Apparently, No Time to Explain has a bit of history behind it. It had already launched on PC before its Xbox One debut and it had a bit of a troubling time, but now tinyBuild have come away from that with this, a “remaster” for PC, and an Xbox One title that’s probably the most frustrating thing I’ve ever played in my entire life. This, is No Time to Explain.

With literally no time to explain, you dive right into the crux of the game which in short is sort of a twin-stick shooter but with a gun so powerful it sends our nameless protagonist flying across the map and it’s this which is the basis of how you move around the game.

You’re given little to no instructions on how to play other than that the left trigger is to jump, the right is to shoot, and the right stick is to direct your plasma-rocket-rifle-thingy. Fortunately the first “level” acts as a tutorial as you discover how the game is put together. Simply put, you face a series of scenarios where you must get to the portal to rescue yourself from the future. You’re required to get to said portal by any means possible, and you’re given an infinite amount of lives to get there.

Once you’ve completed said levels, you’re then thrown into a boss level where you must take-down the creature that’s holding your future self hostage.


For those who played classic platformers such as Sonic the Hedgehog or even Mario, you’ll be instantly familiar with the way the levels progress. There is however the added confusion of parallel universes where players are often tossed a curveball which completely switches up the game, whether it’s a new character appearing from nowhere or a shift in the space-time continuum changing the creature that has your future self hostage.

Also, those familiar with classic platformers, can you remember how difficult and often frustrating they were? Well times that by a million with No Time to Explain. I’ll be honest, I’m a rage quitter. I may have once in my life thrown a controller, and all though I’m not as pissy as I used to be. No Time to Explain brings that pissiness back out of me. Not to say that it’s a bad thing, it actually works in the game’s favour as more often than not you’ll want to beat the “stupid” game no matter how much it pisses you off.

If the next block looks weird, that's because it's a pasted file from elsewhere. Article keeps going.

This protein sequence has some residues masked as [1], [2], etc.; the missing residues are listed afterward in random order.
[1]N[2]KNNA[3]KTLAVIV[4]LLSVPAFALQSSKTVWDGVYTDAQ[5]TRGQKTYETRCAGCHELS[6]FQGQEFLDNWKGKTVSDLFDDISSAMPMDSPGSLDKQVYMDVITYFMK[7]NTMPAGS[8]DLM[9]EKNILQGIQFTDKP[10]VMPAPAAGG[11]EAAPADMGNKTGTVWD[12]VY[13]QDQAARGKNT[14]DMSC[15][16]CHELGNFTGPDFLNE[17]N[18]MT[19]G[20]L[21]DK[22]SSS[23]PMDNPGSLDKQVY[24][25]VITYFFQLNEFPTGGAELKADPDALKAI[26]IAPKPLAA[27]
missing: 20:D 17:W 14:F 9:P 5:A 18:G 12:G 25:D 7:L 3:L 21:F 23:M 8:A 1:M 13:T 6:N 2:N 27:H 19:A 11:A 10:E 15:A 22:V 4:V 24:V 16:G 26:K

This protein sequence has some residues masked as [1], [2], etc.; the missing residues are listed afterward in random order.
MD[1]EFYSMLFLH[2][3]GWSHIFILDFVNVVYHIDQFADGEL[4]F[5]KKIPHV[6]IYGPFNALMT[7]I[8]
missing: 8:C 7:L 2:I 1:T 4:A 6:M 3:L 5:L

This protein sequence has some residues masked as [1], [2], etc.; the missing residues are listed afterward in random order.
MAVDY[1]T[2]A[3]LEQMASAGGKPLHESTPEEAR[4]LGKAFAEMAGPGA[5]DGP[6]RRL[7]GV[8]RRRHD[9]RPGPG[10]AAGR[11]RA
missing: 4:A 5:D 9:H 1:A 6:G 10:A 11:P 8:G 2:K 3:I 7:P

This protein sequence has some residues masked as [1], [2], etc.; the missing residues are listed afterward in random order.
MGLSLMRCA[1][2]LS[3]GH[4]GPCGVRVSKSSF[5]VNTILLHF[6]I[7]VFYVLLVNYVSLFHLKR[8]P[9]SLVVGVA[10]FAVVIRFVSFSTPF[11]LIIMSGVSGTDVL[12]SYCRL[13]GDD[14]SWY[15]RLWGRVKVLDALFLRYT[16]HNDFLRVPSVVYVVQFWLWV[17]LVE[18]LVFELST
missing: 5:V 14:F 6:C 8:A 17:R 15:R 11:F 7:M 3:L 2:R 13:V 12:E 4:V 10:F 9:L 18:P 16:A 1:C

Speaking of nostalgia however, No Time to Explain reminds me a lot of those classic Flash games you’d find on websites like Newgrounds or Ebaums World which I often used to frequent in the early 00s. In fact, if you search online, you can find a very similar game, with a very similar name, playable on a very similar website, though I have no idea if it’s at all affiliated with tinyBuild at all.

That being said, the Flash-like visuals do nothing to hinder my thoughts on the game, it’s actually a refreshing change from developers trying to match AAA graphics and it reminds me of my early teens which isn’t all that bad.

In addition to the game’s 2D side scrolling, almost impossible to beat levels, No Time to Explain is full of little secrets in the form of hats. In each level, if you’re keen eyed or skilled enough, you can collect various hats that’ll allow you to change the head on your character. It may seem like a pointless addition to the game, but it actually works in the players favour with another part of the game.


No Time to Explain is a fantastic yet frustrating single player title. It becomes a million times more awkward when you add more players into the mix. That’s right, this already almost impossible game is made even worse with the addition of local multiplayer. What’s more, the game doesn’t treat each player equal, in fact it’s the total opposite. Are you doing better than your friend or sibling? Well the game will follow you, and leave them behind.

You know how they said that if you can remain friends after playing Portal 2 together, you’re true friends? Well with No Time to Explain, if you come out without a controller lodged in your scull, you really are friends for life.

It probably doesn’t help that the game offers no differentiation between you and your local multiplayer buddies which often leads you you confusing your character with theirs and creates all sorts of chaos. Thankfully that’s where hats come into play. Not that it helps all that much, it’s something, right?

Here’s an example of what a clusterfuck No Time to Explain can be when playing with a friend, specifically my wife:


Yep, we knew exactly what we were supposed to do, but due to the fact that we always want to be the one to solve the puzzle first, we didn’t wait our turn, we just went at it. And that was the result.

Granted, in this case laughs were had as we were constantly just smashing into spikes, but as the game progressed and the need to get the secret hat before anyone else grew, we could see fun was turning into frustration.

Overall No Time to Explain is a pretty intense game which throws all rules out of the window, at least when it comes to being an enjoyable but slightly difficult platformer. tinyBuild have successfully created a game which brings the quitter out in anyone.

Don’t get me wrong, the game is silly, it’s fun, it’s challenging, but it’s also hard, rage inducing, and annoying – all of the things a quality platformer should have. One thing I will say though, the game’s PC counterpart uses a mouse in order to aim the jetpack-rocket-laser-blaster-thingy, which I can imagine is the most frustrating thing in the world.

Well done tinyBuild, you’ve managed to create the most rage inducing game ever. Have you ever considered using this as a method of encryption in banks?

This review of No Time to Explain is based on the Xbox One version of the game given to us by tinyBuild.

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